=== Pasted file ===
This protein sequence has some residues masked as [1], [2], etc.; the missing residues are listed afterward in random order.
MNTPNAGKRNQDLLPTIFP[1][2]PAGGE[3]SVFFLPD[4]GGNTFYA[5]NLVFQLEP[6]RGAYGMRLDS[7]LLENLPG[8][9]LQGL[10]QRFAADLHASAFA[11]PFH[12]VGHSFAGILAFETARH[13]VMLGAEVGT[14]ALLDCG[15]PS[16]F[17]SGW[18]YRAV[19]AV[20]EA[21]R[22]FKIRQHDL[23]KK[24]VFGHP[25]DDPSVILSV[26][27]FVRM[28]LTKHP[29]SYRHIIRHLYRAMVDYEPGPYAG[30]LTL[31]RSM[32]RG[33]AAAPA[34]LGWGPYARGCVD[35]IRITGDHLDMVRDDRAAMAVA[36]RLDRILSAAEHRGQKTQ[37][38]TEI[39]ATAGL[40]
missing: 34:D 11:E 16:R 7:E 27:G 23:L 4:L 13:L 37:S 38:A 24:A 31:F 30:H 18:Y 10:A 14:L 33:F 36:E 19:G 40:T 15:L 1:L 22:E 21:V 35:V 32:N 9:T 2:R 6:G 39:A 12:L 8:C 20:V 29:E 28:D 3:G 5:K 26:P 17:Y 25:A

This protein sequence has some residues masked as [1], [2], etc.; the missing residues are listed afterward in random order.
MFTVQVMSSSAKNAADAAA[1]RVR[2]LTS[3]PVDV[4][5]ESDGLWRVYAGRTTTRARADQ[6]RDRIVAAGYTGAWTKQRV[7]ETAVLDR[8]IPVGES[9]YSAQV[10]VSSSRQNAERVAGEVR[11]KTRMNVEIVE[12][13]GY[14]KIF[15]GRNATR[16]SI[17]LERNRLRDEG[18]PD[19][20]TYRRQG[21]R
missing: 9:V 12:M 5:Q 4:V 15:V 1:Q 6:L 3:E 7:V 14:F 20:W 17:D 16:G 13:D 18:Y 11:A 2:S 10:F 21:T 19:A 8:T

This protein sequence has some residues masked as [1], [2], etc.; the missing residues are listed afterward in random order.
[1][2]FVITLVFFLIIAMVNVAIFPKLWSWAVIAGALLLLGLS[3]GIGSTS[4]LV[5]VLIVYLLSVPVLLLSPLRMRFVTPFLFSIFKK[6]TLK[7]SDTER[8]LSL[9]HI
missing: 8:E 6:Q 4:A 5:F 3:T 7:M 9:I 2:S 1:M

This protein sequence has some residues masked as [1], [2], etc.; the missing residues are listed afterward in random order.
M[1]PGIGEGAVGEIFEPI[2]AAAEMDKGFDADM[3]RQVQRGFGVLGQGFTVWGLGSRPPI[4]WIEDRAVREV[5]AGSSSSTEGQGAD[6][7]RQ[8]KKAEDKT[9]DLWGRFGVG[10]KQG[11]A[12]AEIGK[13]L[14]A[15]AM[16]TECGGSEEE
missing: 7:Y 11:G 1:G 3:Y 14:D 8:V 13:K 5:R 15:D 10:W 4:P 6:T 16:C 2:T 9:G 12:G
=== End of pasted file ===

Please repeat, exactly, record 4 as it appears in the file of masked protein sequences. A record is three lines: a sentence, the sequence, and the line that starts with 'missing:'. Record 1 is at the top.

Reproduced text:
This protein sequence has some residues masked as [1], [2], etc.; the missing residues are listed afterward in random order.
M[1]PGIGEGAVGEIFEPI[2]AAAEMDKGFDADM[3]RQVQRGFGVLGQGFTVWGLGSRPPI[4]WIEDRAVREV[5]AGSSSSTEGQGAD[6][7]RQ[8]KKAEDKT[9]DLWGRFGVG[10]KQG[11]A[12]AEIGK[13]L[14]A[15]AM[16]TECGGSEEE
missing: 7:Y 11:G 1:G 3:Y 14:D 8:V 13:K 5:R 15:D 10:W 4:P 6:T 16:C 2:T 9:G 12:G